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Rate hike impacts minimal, says Hyundai

Sharp rises in interest rates haven’t resulted in buyers dropping orders en masse

4 Apr 2023

DOOM and gloom headlines around the increasing pressure of interest rates have been a frequent sight since the Reserve Bank of Australia began lifting the cash rate in May of last year, but according to the local head of Hyundai Motor Company Australia (HMCA), that economic pressure has yet to have a substantial impact on new vehicle deliveries.


The outlook is that the total tally of 2023 will likely look just as healthy as previous years. Though fewer people are opening their wallets to place an order for a new car, the industry is increasing its ability to supply cars in reasonable time. Couple that with plenty of carry-over orders from the 2022 calendar year, and there’s still a lot of orders to fulfil.


“I’m still confident that we’re looking at a market that’s 1,050,000 or 1.1 million (by the end of the year), and my confidence is largely driven by the fact that we’re definitely getting significantly more production year-on-year in the first quarter,” HMCA chief operating officer John Kett told GoAuto.


The challenge now is trying to get them through the wharf.


“I think the availability of cars will lift, I feel like that momentum is still with us. I feel like the order banks that we have, and the carryover order banks haven’t diminished by a lot. We were expecting some degrading associated with the constant increases in interest rates and the impact it may have on sentiment, but we haven’t quite seen it yet though.”


Mr Kett did acknowledge that there would be some lag between consumers placing an order and getting cold feet, especially as interest rate rise activity continued over the Christmas holiday period and meshed with other high household spending during that time.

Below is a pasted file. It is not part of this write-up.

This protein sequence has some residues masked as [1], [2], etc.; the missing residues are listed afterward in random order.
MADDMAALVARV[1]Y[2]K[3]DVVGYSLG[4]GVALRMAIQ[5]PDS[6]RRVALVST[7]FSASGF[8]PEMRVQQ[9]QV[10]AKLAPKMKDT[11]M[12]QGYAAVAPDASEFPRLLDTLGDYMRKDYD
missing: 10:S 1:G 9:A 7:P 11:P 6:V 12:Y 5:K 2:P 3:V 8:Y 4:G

Quotes for new car purchases also tended to be valid for 60 to 90 days, and considering the speed with which rate rises have occurred, many hot leads would have unsurprisingly gone cold in that time. For a great many Australians, financial pressures are undoubtedly putting a clamp on aspirations for new car purchases.


“The reality for me is that it’s there and it’s real, but the market is still trending towards, maybe, 1.05 to over 1.1 million (units). Last year based on the order rates of some key players the market was trending toward being a 1.4 million market – and it’s never been like that before, ever,” he said.


“And it won’t ever get that big given the population size and demand, so the reality for me is it was never going to be able to deliver the orders that people had in the system, and now it’s just normalising back to a level that I think is a good average for the Australian market.


“I’ll be proven wrong, most certainly,” he joked, “but that’s my feeling. We’ll get a sense as we got into the second quarter on whether we see some significant deterioration, but my gut feeling is that even if the private buyers start to reduce a little bit, the reality is that fleet has been out of the market for two or three years and the need to turn over their stock. It’s quite aged.


“Whether it’s a small, medium, very large or even rental companies, they need to turn their cars over. So, it may change the profitability profile for dealers and OEMS, but most certainly I still feel comfortable that we’re looking at a number around 1.1 million for the year.”


However, there are some hints that the market mix is shifting slightly in response to economic headwinds.


“Our mix has started to trend a little bit back toward fleet, I would have to say, but when I say ‘trend’ I’m talking only about a few points,” Mr Kett told GoAuto.


“We’re at about 80 per cent what we call retail buyers and small business, and we’ve been like that now for probably a year and a half. There’s just some slight movement back to fleet, but not materially enough that we should be concerned with.”


As for those private buyers, Mr Kett said the bulk of cancellations don’t appear to have much to do with financial pressure brought about by interest rate rises.


“When we look at our carryover order banks, we’ve had our cancellation levels at about 10 per cent on average, just naturally, and we’re not getting a lot of cancellations on the basis of ‘I’ve changed my mind because of economic sentiment’, or ‘I haven’t had my loan re-approved since the last time it was approved because you took six months to get me a car’,” he said.


“We’ve had some, but most of (cancellations) are from people that we’ve either got into another Hyundai, or they actually had their names down on multiple cars at the same time.”

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